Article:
Emiel Kollof is working on the NVIDIA binary video driver; so far it loads correctly, but doesn’t work in X11.
In other discussion about a microkernel, Gary Thorpe noted these historical links about softupdates:
And Pedro Guffuni followed up with this:
Joshua Coombs noted he would like to work on a new firewall strategy for DragonFly, and pasted in some of his notes. They are complex enough that it’s better to paste than to sum up. (I sure could use the multiple routes he talks about.)
Pasted material follows:
Continue reading “Firewall Fun”
It looks like the PC Card problems mentioned earlier are really a problem with the DHCP client. David Rhodus is looking for someone to try a new import of the ISC DHCP code. (Updated – an import from FreeBSD-5 is happening instead, since that fixes some problems with the most recent ISC code.)
Galen Sampson found that using NFS without -maproot will cause file truncation; Matt Dillon has a temporary hack that will fix it, which will be committed by the end of the week if it works without trouble.
Matt Dillon disabled background bitmap writes, as it can apparently cause certain race conditions. He notes: “Eventually the problem background bitmap writes solved will be solved more generally by implementing page COWing durign [sic] device I/O to avoid stalls on pages undergoing write I/O.”
Emiel Kollof found that to get a PCMCIA network card going, you need to add these lines to /etc/rc.conf: (replace x’s with your static address, if applicable.)
pccard_ifconfig="inet xxx.xxx.xxx.xxx netmask xxx.xxx.xxx.xxx"
John De Boskey posted he had variant symlinks working under FreeBSD 4-Stable, and notes these patches:
And this post to freebsd-stable.
During a separate thread about microkernels (short summary: it ain’t happening), Pedro Guffuni pointed out Exokernel, a OS project where most everything was in libraries.
Mike Porter wrote an extended entry about how variant symlinks could handle multiple versions of ports being installed, including a number of special cases like Perl and the modules installed for it.
Continue reading “Variant Symlink explanations”
César Duque posted his own take on how the DragonFly page should look:
http://www.notfound.org/df (it’s a large jpeg.)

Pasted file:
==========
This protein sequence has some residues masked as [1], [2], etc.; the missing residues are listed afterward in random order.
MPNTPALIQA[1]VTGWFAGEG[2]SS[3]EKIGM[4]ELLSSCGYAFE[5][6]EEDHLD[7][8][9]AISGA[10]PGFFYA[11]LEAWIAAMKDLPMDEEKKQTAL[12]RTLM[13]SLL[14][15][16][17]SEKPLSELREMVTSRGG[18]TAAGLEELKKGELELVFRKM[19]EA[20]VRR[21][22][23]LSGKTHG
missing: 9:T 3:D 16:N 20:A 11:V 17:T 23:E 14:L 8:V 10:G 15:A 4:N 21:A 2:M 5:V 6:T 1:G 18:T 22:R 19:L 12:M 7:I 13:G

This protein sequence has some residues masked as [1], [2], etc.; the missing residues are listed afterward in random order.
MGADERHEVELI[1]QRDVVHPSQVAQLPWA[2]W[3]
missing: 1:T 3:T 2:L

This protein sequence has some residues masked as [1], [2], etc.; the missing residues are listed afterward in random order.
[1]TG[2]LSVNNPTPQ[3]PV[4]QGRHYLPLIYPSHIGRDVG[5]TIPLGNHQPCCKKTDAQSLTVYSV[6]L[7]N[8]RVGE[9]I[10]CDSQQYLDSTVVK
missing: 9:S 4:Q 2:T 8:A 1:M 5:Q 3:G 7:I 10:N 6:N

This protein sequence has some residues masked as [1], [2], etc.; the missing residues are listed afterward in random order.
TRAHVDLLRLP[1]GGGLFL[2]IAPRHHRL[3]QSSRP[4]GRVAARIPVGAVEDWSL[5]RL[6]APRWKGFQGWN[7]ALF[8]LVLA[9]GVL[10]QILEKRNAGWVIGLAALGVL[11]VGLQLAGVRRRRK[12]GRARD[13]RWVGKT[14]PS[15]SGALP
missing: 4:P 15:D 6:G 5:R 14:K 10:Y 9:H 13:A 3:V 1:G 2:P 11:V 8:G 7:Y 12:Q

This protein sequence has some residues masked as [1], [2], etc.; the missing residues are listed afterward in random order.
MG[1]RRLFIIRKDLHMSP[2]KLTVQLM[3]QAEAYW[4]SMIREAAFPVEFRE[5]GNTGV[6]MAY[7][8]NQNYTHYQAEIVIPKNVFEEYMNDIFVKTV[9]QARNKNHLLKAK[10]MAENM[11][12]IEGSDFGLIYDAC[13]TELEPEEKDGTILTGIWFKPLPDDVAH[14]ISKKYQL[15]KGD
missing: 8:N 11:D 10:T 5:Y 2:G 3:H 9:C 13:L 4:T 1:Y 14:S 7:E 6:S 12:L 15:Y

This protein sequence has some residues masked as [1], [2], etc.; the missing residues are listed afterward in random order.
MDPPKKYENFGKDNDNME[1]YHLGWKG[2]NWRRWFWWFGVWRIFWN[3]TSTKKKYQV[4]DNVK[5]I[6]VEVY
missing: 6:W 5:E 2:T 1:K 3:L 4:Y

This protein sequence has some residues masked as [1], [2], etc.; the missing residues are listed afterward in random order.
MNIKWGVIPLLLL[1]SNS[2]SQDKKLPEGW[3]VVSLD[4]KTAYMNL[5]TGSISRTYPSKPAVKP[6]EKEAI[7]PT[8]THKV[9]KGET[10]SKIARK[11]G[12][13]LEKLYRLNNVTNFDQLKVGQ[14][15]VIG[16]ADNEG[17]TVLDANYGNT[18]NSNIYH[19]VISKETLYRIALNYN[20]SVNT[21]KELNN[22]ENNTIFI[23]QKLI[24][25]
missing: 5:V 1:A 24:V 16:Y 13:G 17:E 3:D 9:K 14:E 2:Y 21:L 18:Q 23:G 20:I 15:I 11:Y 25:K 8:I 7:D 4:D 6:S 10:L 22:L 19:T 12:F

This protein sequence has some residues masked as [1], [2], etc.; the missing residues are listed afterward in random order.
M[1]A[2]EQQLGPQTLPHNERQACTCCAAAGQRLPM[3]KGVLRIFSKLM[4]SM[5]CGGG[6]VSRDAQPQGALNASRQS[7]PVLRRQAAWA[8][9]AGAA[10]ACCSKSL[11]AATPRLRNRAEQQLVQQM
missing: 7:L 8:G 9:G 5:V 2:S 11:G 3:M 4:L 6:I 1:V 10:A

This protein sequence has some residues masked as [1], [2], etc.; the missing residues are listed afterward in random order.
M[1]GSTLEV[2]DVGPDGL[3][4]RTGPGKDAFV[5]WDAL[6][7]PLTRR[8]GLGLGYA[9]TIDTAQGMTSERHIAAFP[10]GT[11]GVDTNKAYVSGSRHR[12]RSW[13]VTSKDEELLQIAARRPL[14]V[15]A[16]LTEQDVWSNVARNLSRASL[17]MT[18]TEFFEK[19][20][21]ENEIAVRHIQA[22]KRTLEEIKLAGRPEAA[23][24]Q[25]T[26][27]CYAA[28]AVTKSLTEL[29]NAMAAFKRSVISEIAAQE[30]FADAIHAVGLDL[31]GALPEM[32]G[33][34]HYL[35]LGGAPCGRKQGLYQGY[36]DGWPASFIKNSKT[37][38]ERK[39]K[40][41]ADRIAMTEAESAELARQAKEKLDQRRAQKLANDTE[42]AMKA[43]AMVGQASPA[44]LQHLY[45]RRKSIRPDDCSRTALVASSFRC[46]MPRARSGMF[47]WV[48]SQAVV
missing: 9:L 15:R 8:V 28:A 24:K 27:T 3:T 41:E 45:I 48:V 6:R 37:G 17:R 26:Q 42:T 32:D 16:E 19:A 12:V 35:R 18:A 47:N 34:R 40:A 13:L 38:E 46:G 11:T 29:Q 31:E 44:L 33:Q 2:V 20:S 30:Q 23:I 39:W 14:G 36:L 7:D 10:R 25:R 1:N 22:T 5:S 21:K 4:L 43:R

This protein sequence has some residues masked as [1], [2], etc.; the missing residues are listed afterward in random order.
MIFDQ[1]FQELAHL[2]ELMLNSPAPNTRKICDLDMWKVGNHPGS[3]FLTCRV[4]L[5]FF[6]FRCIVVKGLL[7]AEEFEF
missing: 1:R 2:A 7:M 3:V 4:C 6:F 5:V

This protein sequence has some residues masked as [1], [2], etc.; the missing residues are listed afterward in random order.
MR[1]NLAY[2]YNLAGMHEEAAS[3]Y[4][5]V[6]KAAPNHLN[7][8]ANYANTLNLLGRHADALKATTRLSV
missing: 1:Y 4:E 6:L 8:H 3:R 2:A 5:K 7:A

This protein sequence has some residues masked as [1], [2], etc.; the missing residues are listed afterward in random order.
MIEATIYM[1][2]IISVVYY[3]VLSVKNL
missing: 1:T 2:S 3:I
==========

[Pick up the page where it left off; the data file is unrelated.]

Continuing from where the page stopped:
Hiten Pandya has apparently been working on a new version of the main site. Those changes are not (yet?) in CVS.
The conversation about how to handle third-party utilities in the base system is continuing. Most everyone is coming around to the idea of variant symlinks – file links that use a variable to determine destination, with that variable value determined by the rc system.
David P. Reese, Jr. has completed the 4th stage of his work separating syscalls. This patch splits
setsockopt(). It’s not yet committed as of this writing, but there are no objections yet. A side benefit of this work is that calls like
stackgap_alloc() can be removed, as they copy data into an area of kernel memory that’s easily overwritten.
The aforementioned K&R -> ANSI cleanups have been committed – that’s about 160 files in bin and sbin that have been cleaned up.
Matt Dillon described a mail ‘API’, where a particular MTA port would be installed into a /usr/local/ directory, and then an /etc/rc.d/mail scipt would correlate the right variables to control behavior for that MTA.
Full post added below, in case someone decides to use it as a template for work… (hint)
Also: the slab allocator is now in by default.
Continue reading “More on mail replacement”
Timothy Cava brought up the topic of removing sendmail from the base system, and what would be needed to do so without breaking many, many things. Mike Porter pointed out that an rc.mail file should be able to control it. Jeremy Messenger added that this was talked about in an earlier thread revolving around Perl and other base components from FreeBSD. David Rhodus closed this discussion, somewhat, by saying a final DragonFly BSD packaging mechanism is necessary first.
Matt Dillon posted a patch for the next stage of his namecache work. I’m pasting the intro here, where he talks about what this patch does, and some of what the last stage will do.
Continue reading “namecache, stage 2 of 3”
Joe “Floid” Kanowitz brought up the idea of RAM being used as disk cache, to which a number of replies were made. I mentioned softupdate snapshots as a possible mechanism, which Sander Vesik corrected to say that it would be more like a “write through” union mount of a MFS and real filesystem.
Kip Macy pointed out that ‘tmpfs‘, on Solaris and Linux does something similar. BSD also has mfs, which requires that you allocate memory ahead of time. (Most commonly used to speed up buildwords in /usr/obj/ .)
The concept of journaling file systems that save the state of a file at given chronological points was brought up, and several people noted ‘Elephant‘. (Link from Hiten Pandya.)
Matt Dillon also wrote up several paragraphs on using RAM for storage, which are sufficiently technical that I’ll paste them in the extended link for this entry, rather then sum up.
Continue reading “Ways to use up RAM”